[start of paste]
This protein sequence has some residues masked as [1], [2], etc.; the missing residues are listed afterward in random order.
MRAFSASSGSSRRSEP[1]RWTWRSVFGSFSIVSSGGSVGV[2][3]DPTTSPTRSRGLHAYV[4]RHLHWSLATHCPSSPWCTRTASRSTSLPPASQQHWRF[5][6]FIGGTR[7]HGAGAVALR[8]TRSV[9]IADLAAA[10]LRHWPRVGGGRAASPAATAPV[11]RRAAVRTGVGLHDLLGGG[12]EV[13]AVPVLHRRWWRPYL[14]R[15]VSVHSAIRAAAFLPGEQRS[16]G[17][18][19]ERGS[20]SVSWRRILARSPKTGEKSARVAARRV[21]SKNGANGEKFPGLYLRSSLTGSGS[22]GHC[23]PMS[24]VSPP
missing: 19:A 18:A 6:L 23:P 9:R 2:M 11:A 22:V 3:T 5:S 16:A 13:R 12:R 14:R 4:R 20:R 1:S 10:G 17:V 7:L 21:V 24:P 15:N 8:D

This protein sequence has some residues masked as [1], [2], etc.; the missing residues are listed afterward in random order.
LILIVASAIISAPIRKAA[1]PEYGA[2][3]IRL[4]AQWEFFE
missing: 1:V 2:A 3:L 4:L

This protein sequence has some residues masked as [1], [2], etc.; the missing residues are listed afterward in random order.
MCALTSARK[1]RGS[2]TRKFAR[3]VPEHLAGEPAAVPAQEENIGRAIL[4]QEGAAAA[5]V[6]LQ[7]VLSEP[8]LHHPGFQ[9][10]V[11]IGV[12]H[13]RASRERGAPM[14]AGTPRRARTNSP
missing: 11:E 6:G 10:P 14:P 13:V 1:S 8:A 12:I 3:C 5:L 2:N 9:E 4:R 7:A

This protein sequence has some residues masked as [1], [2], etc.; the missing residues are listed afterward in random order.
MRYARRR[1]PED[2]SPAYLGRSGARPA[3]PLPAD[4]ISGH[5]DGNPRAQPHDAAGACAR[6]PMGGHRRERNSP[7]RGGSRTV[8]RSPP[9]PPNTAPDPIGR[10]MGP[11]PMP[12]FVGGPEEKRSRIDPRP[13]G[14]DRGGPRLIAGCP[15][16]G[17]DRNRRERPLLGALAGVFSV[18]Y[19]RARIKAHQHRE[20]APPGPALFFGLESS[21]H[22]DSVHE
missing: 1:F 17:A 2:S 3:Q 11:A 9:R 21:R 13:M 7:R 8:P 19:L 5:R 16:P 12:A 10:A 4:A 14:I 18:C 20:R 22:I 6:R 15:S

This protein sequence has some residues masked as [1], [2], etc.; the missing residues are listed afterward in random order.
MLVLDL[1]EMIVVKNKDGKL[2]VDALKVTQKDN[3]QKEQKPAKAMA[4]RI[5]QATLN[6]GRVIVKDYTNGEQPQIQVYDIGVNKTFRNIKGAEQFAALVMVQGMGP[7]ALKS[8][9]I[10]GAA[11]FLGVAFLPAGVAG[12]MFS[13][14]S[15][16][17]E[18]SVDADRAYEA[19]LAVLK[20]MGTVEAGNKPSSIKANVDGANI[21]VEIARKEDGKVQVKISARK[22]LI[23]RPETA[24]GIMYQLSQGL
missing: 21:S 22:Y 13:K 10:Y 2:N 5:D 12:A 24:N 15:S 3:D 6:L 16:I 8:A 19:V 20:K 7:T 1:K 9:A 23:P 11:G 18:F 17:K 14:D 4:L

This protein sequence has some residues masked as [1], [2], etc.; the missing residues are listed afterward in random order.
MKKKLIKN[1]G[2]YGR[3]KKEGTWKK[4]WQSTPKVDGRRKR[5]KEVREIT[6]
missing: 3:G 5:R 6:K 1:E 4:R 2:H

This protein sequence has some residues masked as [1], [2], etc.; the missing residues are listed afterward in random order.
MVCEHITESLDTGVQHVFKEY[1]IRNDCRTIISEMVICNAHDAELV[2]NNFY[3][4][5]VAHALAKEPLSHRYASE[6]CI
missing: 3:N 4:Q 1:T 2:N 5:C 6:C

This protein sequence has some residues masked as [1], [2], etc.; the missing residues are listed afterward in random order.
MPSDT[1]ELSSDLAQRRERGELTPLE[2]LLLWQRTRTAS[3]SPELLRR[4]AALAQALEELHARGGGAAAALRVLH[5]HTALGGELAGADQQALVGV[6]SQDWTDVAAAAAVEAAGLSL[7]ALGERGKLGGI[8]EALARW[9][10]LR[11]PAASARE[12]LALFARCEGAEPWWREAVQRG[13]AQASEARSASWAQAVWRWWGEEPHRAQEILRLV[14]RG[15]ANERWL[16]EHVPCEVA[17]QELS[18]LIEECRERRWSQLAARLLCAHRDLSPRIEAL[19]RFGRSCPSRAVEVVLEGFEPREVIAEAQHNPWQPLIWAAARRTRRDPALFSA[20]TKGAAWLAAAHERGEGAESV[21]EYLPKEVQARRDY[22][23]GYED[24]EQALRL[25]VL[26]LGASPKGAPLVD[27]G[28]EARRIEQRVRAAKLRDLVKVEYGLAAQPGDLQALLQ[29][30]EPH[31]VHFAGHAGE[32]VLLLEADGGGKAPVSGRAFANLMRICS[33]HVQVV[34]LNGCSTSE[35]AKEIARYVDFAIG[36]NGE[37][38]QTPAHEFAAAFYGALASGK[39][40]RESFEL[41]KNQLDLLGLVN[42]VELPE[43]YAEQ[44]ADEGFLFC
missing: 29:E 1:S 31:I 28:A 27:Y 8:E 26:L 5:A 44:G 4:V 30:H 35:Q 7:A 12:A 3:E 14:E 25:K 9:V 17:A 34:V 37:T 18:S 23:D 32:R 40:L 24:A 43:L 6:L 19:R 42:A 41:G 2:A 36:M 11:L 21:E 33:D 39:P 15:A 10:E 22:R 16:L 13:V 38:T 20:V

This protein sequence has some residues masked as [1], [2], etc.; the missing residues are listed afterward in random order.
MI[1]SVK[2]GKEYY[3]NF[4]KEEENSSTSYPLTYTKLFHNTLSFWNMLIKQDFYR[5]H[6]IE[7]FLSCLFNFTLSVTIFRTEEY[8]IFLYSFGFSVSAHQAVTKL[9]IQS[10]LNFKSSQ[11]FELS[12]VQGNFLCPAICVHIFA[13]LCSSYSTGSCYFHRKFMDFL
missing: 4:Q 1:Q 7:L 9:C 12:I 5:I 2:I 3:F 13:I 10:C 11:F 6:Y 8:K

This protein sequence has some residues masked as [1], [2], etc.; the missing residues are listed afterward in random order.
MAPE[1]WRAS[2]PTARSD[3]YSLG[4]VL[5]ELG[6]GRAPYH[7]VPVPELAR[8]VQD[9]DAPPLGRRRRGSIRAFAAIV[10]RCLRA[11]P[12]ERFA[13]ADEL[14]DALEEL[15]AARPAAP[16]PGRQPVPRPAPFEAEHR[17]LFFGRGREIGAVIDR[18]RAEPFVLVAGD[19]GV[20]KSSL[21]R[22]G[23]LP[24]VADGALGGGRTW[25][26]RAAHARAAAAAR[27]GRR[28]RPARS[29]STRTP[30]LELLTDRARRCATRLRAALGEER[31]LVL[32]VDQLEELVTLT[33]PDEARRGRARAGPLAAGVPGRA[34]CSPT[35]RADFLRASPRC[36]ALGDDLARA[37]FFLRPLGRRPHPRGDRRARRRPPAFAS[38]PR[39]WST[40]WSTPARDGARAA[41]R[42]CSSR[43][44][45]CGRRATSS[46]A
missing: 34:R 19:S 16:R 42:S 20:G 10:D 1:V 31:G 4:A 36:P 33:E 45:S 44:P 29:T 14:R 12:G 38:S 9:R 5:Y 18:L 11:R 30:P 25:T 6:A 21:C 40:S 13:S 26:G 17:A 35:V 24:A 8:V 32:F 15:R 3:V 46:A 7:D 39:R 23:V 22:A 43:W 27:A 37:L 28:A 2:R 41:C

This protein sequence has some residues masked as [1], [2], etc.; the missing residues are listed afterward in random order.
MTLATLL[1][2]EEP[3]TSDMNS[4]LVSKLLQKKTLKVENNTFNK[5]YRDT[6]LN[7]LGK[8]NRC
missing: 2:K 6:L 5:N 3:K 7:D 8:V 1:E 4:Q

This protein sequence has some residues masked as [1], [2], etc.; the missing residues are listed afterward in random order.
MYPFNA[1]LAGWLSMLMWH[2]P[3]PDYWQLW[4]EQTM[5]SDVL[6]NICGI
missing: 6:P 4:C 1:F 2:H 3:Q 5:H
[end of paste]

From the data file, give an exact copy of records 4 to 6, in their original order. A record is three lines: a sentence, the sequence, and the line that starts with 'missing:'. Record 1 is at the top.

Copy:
This protein sequence has some residues masked as [1], [2], etc.; the missing residues are listed afterward in random order.
MRYARRR[1]PED[2]SPAYLGRSGARPA[3]PLPAD[4]ISGH[5]DGNPRAQPHDAAGACAR[6]PMGGHRRERNSP[7]RGGSRTV[8]RSPP[9]PPNTAPDPIGR[10]MGP[11]PMP[12]FVGGPEEKRSRIDPRP[13]G[14]DRGGPRLIAGCP[15][16]G[17]DRNRRERPLLGALAGVFSV[18]Y[19]RARIKAHQHRE[20]APPGPALFFGLESS[21]H[22]DSVHE
missing: 1:F 17:A 2:S 3:Q 11:A 9:R 21:R 13:M 7:R 8:P 19:L 5:R 16:P 12:A 10:A 4:A 14:I 18:C 20:R 22:I 6:R 15:S

This protein sequence has some residues masked as [1], [2], etc.; the missing residues are listed afterward in random order.
MLVLDL[1]EMIVVKNKDGKL[2]VDALKVTQKDN[3]QKEQKPAKAMA[4]RI[5]QATLN[6]GRVIVKDYTNGEQPQIQVYDIGVNKTFRNIKGAEQFAALVMVQGMGP[7]ALKS[8][9]I[10]GAA[11]FLGVAFLPAGVAG[12]MFS[13][14]S[15][16][17]E[18]SVDADRAYEA[19]LAVLK[20]MGTVEAGNKPSSIKANVDGANI[21]VEIARKEDGKVQVKISARK[22]LI[23]RPETA[24]GIMYQLSQGL
missing: 21:S 22:Y 13:K 10:Y 2:N 5:D 12:A 24:N 15:S 3:D 6:L 16:I 8:A 19:V 20:K 7:T 1:K 9:A 23:P 11:G 18:F 17:K 14:D 4:L

This protein sequence has some residues masked as [1], [2], etc.; the missing residues are listed afterward in random order.
MKKKLIKN[1]G[2]YGR[3]KKEGTWKK[4]WQSTPKVDGRRKR[5]KEVREIT[6]
missing: 3:G 5:R 6:K 1:E 4:R 2:H